Recently, I’ve wrestled with a rather simple, though critically important, question for believers. What is the primary task of an ordinary disciple of Jesus? We remember where we used to be before Christ, in His mercy, sought us out, rescued us and transferred us from the kingdom of darkness into His glorious kingdom of light. Although, why does Jesus leave us here as sojourners in the world, rather than immediately taking us to be with Him on the day of our salvation? Simply put, He has work for us to do.
Recently, I’ve wrestled with a rather simple, though critically important, question for believers. What is the primary task of an ordinary disciple of Jesus?
We remember where we used to be before Christ, in His mercy, sought us out, rescued us and transferred us from the kingdom of darkness into His glorious kingdom of light. Although, why does Jesus leave us here as sojourners in the world, rather than immediately taking us to be with Him on the day of our salvation? Simply put, He has work for us to do.
Did Jesus save us by the power of the gospel from our own sin and rebellion? Yes. Did he save us unto the Father? Yes. Did he save us into His community of faith — the church? Yes. Although, none of these reasons for salvation lend themselves to be the purpose for which He leaves us here in the world. Jesus also saved us to see His glory extended to all nations. This is the work He has for us to do, the very work He is doing, to see many from every nation, people, tribe and tongue represented around His throne. The two critical components of this work are when ordinary disciples of Jesus glorify God by loving our neighbors and by making disciples.
Neighbor-love to the glory of God
A teacher of the law once asked Jesus what He considered to be the greatest commandment. Jesus answered Him saying that the greatest commandment was wholehearted love of God and sacrificial love for others (Matt. 22:34-40). In His response, Jesus established the foundational posture of love that His disciples must have toward God and others. The primary motive for all we do must always be love — love of God and love for others.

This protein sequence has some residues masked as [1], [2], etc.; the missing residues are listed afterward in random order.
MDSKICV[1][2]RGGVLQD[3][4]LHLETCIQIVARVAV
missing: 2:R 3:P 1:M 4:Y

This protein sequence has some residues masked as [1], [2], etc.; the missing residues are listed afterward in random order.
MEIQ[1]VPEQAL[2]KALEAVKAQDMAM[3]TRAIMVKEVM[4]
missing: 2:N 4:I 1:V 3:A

He calls us to love people genuinely and sacrificially, engaging with them so as to wholly care for them (physically, mentally, emotionally and spiritually). Neighbor-love must never be a means to an end but as a particular end by itself. Ultimately, our neighbor-love is incomplete if we provide meaningful care to people but never proclaim the gospel to those who will die and spend an eternity in hell.
Ordinary disciples of Jesus glorify God by loving our neighbors and making disciples.
Disciple-making to the glory of God
Jesus not only calls us to love God and others, but to pursue in love those who are far off and in need of being reconciled to Him through the gospel. In the same way He was sent by the Father to seek and save the lost, He sent His disciples to share the gospel and make disciples throughout the whole world.
Every disciple is sent by Christ to enter into the lives of lost people wherever they may be found, to evangelize and disciple them in community with other believers to love God, love others and make more disciples.
Since this missional work of disciple-making involves the spiritual transfer of a person from the kingdom of darkness to the kingdom of light, any such endeavors must be initiated and sustained in fasting and prayer. To avoid disingenuous relationships with lost people, we must share the story of our own redemption through the love of Christ in the gospel. While a conversation with an unbeliever about the gospel does not necessitate a longstanding relationship, it must be predicated by a loving encounter. When we enter into the lives of lost people and authentically communicate the gospel with them, we cannot stop there. What if they express an interest in knowing more? What if they want to repent and place their faith in Christ? When a person wants to know more or give their life to Jesus, we must disciple them in the love of God and others and to know and obey all Jesus taught His disciples.
Where do we go from here?
Here are a few helpful questions every ordinary disciple might consider to begin loving others and making disciples. These questions are best used in the context of Christian community.
1. Who do you know who is far from God where you live, work, shop, play or among your family? Where are the people in your neighborhood, city or town who are far from God?
2. How can we help one another to love and share with the people we know who are far from God?
3. How could you invite other believers to be with you when you spend time with your unbelieving friends?
4. What needs to change about when we as Christians gather together to help one another sustain patterns of neighbor-love and disciple-making in our lives?